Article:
From Our FCA Primary Care Clinicians… ways to support yourself and your child
during the COVID-19 Outbreak:From Our Primary Care Clinicians on COVID-19
DOES MY CHILD NEED AN APPOINTMENT???
Do you need an office visit? Look through the following FAQ…
- My child has a fever. Do we need to come in?
- If the child is UNDER 12 weeks old, and has a rectal temperature above 100.4 they should be seen either at the office or at the ER for further evaluation. Call us first and we will help.
- If the fever is OVER 105 and DOES NOT RESPOND appropriately to a dose of ibuprofen (motrin, advil) or acetaminophen (tylenol) we should consider office evaluation
- If the fever lasts for MORE THAN 5 days, we should consider an office evaluation.
- If the fever is associated with OTHER symptoms (trouble breathing, specific location of pain in the ear/chest/back/urine) we should consider an office evaluation
- My child has a sore throat. When should I worry about Strep?
- We are more concerned about strep throat when symptoms of headache, stomach ache, and fever have continued for 2-3 days WITHOUT cough.
- As long as treatment for strep is started in the first 10 days of illness, it will adequately prevent against rheumatic heart disease. It is not necessary to start antibiotics in the first 24-48 hours. It is ok to wait (and is sometimes advisable to wait) at least 24-48h with symptoms before coming in for evaluation.
- My child has a runny nose and cough but no fever. Do we need a visit?
- No. We want to see your child if the cough lasts more than 2 weeks, if there is any trouble breathing, or chest pain with vomiting. Otherwise follow our purple-book recommendations for managing cough at home
- Does your child have allergies? Is it mid-March? Remember that allergy season starts before you feel that it is spring. If your child has a history of springtime allergies and has a runny nose, sore throat, and cough but has no fever, consider starting allergy management with claritin, zyrtec, or dimetapp as needed.
- I have a perfectly healthy child scheduled for a well visit. Is it safe to come in?
- We are working VERY HARD to keep the office clean and free of COVID-19. We are setting aside several rooms for well visits and newborn visits to reduce any possible transmission. At this time we do not think you need to reschedule these visits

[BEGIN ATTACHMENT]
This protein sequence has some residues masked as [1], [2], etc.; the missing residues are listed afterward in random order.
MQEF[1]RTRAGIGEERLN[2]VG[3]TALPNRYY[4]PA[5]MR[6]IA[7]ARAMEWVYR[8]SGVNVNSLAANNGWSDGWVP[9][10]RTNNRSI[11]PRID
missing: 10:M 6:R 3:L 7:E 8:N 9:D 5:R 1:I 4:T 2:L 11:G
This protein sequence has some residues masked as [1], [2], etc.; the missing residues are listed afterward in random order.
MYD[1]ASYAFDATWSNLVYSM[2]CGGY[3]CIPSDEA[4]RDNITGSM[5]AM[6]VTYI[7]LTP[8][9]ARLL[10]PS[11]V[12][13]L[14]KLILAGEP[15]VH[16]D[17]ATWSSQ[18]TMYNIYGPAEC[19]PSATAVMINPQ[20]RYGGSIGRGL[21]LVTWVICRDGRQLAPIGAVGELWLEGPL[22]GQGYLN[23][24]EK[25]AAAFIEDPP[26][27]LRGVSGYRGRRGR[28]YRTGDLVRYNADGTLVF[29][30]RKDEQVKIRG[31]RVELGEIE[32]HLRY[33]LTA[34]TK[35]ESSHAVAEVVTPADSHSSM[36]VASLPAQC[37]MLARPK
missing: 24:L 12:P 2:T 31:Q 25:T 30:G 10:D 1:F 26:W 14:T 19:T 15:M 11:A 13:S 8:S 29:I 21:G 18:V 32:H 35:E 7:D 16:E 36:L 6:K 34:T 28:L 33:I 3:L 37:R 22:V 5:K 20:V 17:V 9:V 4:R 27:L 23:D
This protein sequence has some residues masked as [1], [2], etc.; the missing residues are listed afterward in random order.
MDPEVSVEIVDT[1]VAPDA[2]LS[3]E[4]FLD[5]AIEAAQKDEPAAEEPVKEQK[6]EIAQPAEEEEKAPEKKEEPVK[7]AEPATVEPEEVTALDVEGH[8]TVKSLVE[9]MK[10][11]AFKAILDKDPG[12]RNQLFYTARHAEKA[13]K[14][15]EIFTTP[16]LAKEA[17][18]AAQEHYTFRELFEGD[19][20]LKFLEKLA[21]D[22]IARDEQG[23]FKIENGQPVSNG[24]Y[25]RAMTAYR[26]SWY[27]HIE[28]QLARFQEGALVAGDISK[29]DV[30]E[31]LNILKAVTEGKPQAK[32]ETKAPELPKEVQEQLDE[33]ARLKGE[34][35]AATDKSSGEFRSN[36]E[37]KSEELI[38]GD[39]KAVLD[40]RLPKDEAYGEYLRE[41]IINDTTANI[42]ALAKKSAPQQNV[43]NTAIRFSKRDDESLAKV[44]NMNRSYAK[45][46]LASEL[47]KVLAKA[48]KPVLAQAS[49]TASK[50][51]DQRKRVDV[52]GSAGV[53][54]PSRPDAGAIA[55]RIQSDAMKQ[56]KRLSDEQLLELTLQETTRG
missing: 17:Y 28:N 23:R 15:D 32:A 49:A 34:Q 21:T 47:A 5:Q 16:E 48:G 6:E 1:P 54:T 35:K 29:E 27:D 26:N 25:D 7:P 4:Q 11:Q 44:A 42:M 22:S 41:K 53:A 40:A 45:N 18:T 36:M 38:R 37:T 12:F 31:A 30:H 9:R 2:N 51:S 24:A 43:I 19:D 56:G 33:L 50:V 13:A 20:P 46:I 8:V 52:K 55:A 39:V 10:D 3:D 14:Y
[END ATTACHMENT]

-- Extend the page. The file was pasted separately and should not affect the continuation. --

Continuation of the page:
- We DO ask that you try to limit the extra people in the room. If there is any way to leave siblings at home, we would ask you to do so. This will help keep our “clean” rooms clean and reduce congestion, cough, and illness spread through the office.
- You keep saying “respiratory distress” and “trouble breathing.” What does that mean?
- Respiratory distress or trouble breathing means more than just a stuffy nose. Many children with congestion and stuffy nose sound like they are having trouble, but are otherwise quite well. Trouble breathing will often look like the following:
- Rapid and shallow breathing – more than 40 breaths per minute over the course of 10min or more is fast.
- Children who are using “extra” muscles to breathe – this looks like “sucking in” between the ribs, use of the stomach muscles, flaring of the sides of the nose, or sucking in around the collar bones or at the base of the neck.
- Infants who refuse to eat or drink because they are using all their energy to breathe
- I am really concerned about possible COVID or Flu and I just want to be tested. Can I come to the office for testing that will reassure me?
- If you think you need a test for COVID, DO NOT come to the office. Call the office first and we will guide you on how to proceed.
- Currently testing is very limited, there are no in-office tests that can be done. The only people currently being tested for COVID are those with known contacts or high-risk status who have fever AND cough with respiratory distress. These tests are being done ONLY by the Department of Public Health (DPH) and are currently done in a hospital setting.
- Testing for influenza may be done in the office if it is going to be of clinical significance. We do not recommend routine testing for the flu as it doesn’t really change what we do. The populations that may be tested are those who are at higher risk of the flu including those with severe underlying chronic medical conditions who have had symptoms of flu for less than 48 hours and who are candidates for Tamiflu. If you fall into one of these categories, call us first! Good news – it is almost the end of flu season.
- I’ve heard about quarantine. Is this something I have to do?
- If you are someone who has been tested, is distinctly high risk based on exposures, or live with someone who is quarantined then YES. Please stay home! The quarantine recommendation for COVID symptoms is 14 days. This is because the virus continues to shed and spread for at least 14 days (if not longer) and symptoms often worsen in the second week of disease
- We have no good guidance at this time about whether other viral symptoms should be quarantined and neither the CDC nor DPH has updated recommendations. Within the next few weeks we will have to assume that COVID is just out there. This is a time to practice common sense! If you or your child is sick, has a fever, cough, consistent runny nose, please stay away from other kids/families, stay out of school, stay out of large gatherings.
- How do we keep from getting COVID?
- Unfortunately, there is no perfect, guaranteed way to prevent this illness.
- Wash your hands! This is the best way to reduce your risk. Soap and water and a catchy 20 second song to sing will brighten your day and keep the germs away.
- Cover your mouth when you cough. Preferably cough and sneeze into an elbow and not into your hand!
- Keep your hands off your face – don’t scratch the itch, play with your hair, pick your nose… and if you do touch your face, wash your hands again.